A Virginia general bill of sale is a legal paper that serves as proof for the legal transaction of private items. It is intended for use by private individuals or entities. The vendor's and purchaser's details are included in the document. It also contains details about the properties sold and the transfer of proprietorship. This form may need to be notarized depending on the value of the goods.
When transferring an item or goods in Virginia, a Bill of Sale is not required (save for the Vehicle Price Certification, Form SUT 1), which certifies the cost of sale of an automobile that is above five years.
The information outlined below should be included on a General Bill of Sale form, which is autographed in duplicate:
Names and physical addresses of the vendor and buyer are included in the identification information. If there are more than one seller and buyer, make a note of it on the paperwork.
The property being transferred is described in detail. Include any pertinent information needed to identify the item or objects, such as a broad description (e.g., color, size), serial number if applicable, manufacturer, year, and others. If the transferred item has any flaws, make a note of these as well.
Warranty disclaimer indicating that the buyer accepts the item "as-is" or outlining any warranty conditions provided by the vendor;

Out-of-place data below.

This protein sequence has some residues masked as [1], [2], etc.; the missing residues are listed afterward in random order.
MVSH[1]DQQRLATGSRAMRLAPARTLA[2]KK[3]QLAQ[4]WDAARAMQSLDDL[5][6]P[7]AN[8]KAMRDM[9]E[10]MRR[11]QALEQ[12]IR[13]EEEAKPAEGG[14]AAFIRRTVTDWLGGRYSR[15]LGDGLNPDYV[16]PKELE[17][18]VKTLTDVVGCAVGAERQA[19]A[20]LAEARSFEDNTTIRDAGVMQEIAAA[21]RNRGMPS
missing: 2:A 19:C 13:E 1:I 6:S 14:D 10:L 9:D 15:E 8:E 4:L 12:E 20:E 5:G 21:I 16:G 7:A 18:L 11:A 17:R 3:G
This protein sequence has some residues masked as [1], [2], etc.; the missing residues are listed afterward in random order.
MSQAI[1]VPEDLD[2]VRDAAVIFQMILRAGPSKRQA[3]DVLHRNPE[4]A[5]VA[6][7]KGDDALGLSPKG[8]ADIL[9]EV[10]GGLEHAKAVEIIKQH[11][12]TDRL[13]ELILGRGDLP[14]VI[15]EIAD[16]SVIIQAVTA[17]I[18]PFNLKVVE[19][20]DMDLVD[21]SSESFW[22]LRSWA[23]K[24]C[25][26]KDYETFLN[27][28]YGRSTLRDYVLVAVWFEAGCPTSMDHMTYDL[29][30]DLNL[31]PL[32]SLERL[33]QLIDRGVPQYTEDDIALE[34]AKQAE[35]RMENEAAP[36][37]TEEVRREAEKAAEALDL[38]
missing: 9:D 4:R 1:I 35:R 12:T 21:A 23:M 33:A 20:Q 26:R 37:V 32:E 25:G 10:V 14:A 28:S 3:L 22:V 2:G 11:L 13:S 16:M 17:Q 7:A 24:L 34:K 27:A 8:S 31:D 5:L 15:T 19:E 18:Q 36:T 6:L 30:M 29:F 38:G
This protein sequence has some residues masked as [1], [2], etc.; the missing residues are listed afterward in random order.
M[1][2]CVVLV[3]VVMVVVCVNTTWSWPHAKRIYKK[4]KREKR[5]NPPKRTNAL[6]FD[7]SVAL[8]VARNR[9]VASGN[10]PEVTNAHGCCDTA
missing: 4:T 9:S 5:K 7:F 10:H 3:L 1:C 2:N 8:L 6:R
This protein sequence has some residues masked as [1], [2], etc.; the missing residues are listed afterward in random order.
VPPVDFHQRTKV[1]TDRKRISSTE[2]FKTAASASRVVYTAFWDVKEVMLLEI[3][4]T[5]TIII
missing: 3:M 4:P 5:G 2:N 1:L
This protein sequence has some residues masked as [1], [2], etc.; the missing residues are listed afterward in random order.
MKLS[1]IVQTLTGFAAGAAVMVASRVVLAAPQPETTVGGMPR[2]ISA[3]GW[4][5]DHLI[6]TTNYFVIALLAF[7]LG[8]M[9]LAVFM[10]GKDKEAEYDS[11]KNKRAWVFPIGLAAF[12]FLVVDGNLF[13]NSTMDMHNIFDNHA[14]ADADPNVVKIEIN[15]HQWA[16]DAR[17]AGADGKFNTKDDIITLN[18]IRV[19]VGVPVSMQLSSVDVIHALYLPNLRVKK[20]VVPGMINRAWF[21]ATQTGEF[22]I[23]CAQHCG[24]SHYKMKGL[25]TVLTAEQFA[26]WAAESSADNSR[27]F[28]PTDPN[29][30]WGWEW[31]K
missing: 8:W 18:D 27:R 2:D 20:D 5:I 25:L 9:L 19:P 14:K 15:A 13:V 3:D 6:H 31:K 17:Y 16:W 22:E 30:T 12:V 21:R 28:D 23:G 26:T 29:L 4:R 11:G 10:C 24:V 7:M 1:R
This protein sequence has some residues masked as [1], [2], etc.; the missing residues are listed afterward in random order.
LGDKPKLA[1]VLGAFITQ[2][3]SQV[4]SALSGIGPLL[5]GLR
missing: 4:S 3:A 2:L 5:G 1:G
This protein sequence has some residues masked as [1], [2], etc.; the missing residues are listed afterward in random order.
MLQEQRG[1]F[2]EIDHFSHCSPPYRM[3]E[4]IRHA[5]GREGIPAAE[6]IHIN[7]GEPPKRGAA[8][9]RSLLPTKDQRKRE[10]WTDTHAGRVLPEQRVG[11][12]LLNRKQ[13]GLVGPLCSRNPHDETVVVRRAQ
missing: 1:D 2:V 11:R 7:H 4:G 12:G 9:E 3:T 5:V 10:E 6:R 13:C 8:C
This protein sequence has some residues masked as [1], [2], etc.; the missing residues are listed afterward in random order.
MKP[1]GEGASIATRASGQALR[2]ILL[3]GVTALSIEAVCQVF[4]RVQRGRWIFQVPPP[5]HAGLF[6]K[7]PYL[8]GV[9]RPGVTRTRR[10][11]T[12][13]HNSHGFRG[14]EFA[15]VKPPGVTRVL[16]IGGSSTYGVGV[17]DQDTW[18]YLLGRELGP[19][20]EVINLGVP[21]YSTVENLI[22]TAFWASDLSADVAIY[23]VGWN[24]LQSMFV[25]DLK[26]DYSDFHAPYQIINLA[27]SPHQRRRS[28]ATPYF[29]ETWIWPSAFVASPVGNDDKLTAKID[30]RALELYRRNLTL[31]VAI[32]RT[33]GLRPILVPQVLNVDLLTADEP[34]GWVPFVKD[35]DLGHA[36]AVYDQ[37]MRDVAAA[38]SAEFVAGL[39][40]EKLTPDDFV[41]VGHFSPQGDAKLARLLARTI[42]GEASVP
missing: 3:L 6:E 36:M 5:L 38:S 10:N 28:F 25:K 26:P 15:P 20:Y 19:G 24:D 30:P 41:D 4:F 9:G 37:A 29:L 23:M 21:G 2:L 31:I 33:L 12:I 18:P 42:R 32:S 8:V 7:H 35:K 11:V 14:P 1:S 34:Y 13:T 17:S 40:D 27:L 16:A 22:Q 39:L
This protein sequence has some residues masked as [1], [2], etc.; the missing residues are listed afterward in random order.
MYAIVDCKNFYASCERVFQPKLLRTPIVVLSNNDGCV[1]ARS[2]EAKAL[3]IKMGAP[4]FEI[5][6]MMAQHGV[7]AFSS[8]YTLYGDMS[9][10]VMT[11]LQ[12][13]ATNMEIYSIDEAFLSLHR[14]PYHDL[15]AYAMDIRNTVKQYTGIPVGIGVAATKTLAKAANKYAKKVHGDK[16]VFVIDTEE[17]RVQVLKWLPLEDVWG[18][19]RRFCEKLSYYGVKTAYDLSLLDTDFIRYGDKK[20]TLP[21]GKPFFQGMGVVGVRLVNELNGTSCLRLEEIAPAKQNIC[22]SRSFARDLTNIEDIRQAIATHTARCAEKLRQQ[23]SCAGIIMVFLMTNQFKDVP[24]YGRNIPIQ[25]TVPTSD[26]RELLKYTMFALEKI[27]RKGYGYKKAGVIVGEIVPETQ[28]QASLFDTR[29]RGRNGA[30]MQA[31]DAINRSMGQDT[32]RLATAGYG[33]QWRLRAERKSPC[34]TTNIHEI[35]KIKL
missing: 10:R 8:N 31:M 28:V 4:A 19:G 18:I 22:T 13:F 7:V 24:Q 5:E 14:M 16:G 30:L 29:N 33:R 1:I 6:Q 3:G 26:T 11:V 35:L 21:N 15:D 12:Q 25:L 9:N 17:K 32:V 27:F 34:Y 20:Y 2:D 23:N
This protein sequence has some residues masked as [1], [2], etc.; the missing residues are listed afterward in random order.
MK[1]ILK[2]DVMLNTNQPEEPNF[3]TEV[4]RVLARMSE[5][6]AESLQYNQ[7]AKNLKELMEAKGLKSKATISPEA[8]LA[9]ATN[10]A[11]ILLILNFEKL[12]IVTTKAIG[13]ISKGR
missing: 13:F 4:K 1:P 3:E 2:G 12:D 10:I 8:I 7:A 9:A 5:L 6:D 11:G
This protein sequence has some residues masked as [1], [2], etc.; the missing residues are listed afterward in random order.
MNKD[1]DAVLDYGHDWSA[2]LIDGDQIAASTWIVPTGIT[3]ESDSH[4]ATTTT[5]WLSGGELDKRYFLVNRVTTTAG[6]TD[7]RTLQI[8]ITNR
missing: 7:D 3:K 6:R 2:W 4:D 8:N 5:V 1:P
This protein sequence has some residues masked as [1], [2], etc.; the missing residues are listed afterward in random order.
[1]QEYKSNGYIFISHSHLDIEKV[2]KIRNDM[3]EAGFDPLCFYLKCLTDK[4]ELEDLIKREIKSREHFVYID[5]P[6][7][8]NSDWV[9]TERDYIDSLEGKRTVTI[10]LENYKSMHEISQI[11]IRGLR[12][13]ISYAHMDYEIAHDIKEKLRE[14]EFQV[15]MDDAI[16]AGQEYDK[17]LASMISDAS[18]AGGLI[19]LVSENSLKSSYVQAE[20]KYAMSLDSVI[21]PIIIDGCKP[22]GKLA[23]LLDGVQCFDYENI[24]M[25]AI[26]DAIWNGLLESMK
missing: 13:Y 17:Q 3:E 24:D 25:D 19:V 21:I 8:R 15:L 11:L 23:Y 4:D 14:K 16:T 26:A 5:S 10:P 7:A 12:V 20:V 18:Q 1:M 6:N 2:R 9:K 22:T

The cost of the specified item. It is preferable to enter the amount in both words and numbers. If the property is being given as a gift, make a note of it on the bill of sale.
Information about the transaction: The date on which a document takes effect must be included in every document. If the transfer is made under any unusual circumstances, be sure to include them in this section. If the payment is divided into numerous parts, for example, indicate the amount of each part and the due date for each part.
Both the seller's and the buyer's signatures are required. The signatures are an acknowledgment that the vendor willingly turns over the indicated goods and that the buyer accepts them under the terms stated. Prepare two original copies of the document and preserve one for your records.
No, Virginia does not mandate a notary public for a bill of sale, however, it is recommended to notarize or have an eyewitness to a transaction to verify the sale.
This can prevent any potential problems that may arise if the vendor or purchaser contests the sale at a later date.
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